My friend Mark Zemelman was in town last week, and we met for coffee in Evanston. I have known Mark since first grade, and the topic turned to people we once knew or have known for a long time. I mentioned my struggles with bullies at Boy Scout camp one summer and then at Camp Echo, a YMCA camp, the following year. One of the top bullies from each camp turned up a few years later in my high school drivers ed class. Either they didn’t remember who I was, or they didn’t let on. “They didn’t remember,” Mark said. “It wasn’t personal.” Mark is probably right, and a more recent exchange reminded me of his wisdom once again.
When I tell people, “I went to Evanston,” I think there’s an assumption that a problem with bullies would come from students from low-income backgrounds. That wasn’t the case with me. For three consecutive years, plus summer school, I had one class with a kid at least one-and-a-half times my size from a wealthy family. He would tease me, make antisemitic comments, and physically threaten me in class. I should have told someone but did not. This harassment mercifully ended senior year, when we did not share classes. The memories of this continuous nastiness remain vivid in my mind. I’m over it, but bullying doesn’t go away easily.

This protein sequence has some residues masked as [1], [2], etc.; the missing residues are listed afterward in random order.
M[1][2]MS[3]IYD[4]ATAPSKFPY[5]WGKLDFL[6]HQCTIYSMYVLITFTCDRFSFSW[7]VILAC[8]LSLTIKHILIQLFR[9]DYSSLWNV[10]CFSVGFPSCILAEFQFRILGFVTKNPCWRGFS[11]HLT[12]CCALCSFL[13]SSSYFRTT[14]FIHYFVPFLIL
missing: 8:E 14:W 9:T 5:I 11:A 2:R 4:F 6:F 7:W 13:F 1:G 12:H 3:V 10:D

Last week, I posted a comment to my high school class Yahoo! Group and invited comments and queries by email. The bully, who once before had attempted to add me as a Facebook Friend, emailed me, saying, “I’m curious as to why you’re in favor of Prop 8.” I couldn’t believe he was sending me what appeared to be a friendly, innocuous message. I replied, “I’M curious as to why you bullied me for three years at Evanston.”
He replied and suggested I had the wrong guy. He insisted, and I believe him, that he doesn’t remember any of it. I was stunned. But then I remembered what Mark said. It wasn’t personal. I was there, and I was convenient. So he picked on me.
My new bully policy:
1. It is not fair to spread gossip about bullies for transgressions committed decades ago. You will not find this person’s name here, and I won’t repeat it when I see my classmates. I now regret mentioning other bullies’ names, as it’s quite possible they have improved themselves. I certainly hope people don’t judge me by my high school persona, and former bullies deserve the same clean slate.
2. It is fair to demand an explanation, as I did. An apology is warranted, in my opinion, regardless of whether the bully remembers the incident(s).
Should I “Add him as a Friend”? I haven’t decided yet. I guess I could if he makes another request. Since I responded via FB to his message, he has two weeks to view my FB profile--the main advantage of being added. If he lived nearby, I suppose we could be on good terms. But he took delight in making my life difficult for three years. I can’t pretend that didn’t happen.